|Three-dimensional sketch of the heliospheric current sheet. The current sheet is shown lying near the solar equator with spiraled outward-pointing fields lying above it and inward-pointing fields lying below it. The average position of the current sheet is tilted relative to the solar equator, and the current sheet also contains folds or flutes. When the sun rotates, an observer near the ecliptic will alternately lie above and below the current sheet and will see a changing sector pattern. [From Smith et al., 1978.]|
|This sketch is a computer-generated perspective plot of the heliospheric current sheet configuration expected from a flat, inclined sheet near the sun, which is convected outward by a uniform velocity solar wind. The inclination of the current sheet assumed in this diagram is 15 degrees. Positive fields will be observed above the current sheet (during every other phase of the solar cycle) and negative fields below. A stationary observer near the solar equatorial plane will see two oppositely directed sectors per solar rotation. It can be seen that both sectors will adopt the standard Parker spiral configuration. [From Jokipii and Thomas, 1981.]|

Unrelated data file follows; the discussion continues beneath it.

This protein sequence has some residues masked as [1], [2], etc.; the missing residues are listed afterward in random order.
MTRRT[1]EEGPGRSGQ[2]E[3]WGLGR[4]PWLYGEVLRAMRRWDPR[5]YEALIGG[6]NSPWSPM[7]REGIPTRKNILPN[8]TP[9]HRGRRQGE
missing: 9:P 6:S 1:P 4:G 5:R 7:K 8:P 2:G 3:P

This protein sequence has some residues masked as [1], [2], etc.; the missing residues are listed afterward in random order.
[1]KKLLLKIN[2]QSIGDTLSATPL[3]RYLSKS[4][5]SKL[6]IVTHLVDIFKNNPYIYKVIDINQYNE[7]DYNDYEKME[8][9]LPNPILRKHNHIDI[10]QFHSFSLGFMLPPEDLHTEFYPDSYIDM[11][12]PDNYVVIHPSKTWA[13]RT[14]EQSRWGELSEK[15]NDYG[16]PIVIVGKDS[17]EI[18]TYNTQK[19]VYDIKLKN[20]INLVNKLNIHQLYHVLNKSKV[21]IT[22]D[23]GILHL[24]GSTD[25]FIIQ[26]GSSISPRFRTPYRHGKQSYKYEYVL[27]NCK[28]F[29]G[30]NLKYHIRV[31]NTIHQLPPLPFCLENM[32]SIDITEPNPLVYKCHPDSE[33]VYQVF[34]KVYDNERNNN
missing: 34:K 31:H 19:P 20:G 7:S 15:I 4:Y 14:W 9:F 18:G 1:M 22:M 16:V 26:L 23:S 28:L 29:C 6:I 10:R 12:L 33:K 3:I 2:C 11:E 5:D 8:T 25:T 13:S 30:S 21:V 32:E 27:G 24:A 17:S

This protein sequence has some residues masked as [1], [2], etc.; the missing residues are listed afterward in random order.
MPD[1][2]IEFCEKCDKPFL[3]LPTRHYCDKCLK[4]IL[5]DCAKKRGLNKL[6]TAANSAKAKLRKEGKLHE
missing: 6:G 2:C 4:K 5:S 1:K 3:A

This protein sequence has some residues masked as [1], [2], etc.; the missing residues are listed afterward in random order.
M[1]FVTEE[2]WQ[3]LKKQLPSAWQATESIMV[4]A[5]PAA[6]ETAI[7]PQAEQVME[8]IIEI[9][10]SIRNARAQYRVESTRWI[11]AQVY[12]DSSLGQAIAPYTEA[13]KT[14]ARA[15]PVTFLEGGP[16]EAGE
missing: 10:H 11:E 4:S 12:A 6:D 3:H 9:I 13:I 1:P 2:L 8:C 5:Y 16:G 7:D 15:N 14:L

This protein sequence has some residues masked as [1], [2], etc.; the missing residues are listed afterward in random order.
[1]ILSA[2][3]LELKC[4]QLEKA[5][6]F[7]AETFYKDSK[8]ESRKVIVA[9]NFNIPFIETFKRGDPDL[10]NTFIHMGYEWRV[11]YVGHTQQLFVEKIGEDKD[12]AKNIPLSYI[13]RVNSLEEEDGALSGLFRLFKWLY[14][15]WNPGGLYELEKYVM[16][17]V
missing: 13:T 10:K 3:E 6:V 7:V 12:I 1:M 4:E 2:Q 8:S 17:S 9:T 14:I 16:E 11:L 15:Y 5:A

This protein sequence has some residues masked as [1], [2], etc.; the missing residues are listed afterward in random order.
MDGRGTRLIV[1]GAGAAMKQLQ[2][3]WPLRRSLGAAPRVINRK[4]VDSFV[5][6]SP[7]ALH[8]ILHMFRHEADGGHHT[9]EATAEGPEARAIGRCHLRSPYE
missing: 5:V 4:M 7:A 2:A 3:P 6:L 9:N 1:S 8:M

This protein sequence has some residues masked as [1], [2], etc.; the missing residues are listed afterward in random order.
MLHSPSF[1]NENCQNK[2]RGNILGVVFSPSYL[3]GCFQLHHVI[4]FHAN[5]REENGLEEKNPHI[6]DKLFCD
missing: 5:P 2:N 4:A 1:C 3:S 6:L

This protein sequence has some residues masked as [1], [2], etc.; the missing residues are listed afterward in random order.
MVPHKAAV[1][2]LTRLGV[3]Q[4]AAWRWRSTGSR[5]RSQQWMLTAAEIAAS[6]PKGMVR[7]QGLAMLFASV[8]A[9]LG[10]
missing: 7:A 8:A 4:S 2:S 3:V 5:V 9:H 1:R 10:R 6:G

|Artist's rendition of the heliospheric current sheet for a slightly inclined circular neutral line on a solar source surface. This drawing demonstrates the three-dimensional structure of the current sheet as it would evolve in a constant solar wind flow resulting in the usual two sector pattern. In practice, a four-sector per solar rotation pattern (and sometimes even higher) is quite usual implying that the 3-D shape of the HCS is even more complex than shown on this picture.|
Jokipii, J. R., and B. T. Thomas, Effects of drift on the transport of cosmic rays, 5, Modulation by a wavy interplanetary current sheet, Astrophys., J., 243, 1115, 1981.
Smith, E. J., B. T. Tsurutani, and R. L. Rosenberg, Observations of the interplanetary sector structure up to heliographic latitudes of 16°: Pioneer 11, J. Geophys. Res., 83, 717, 1978.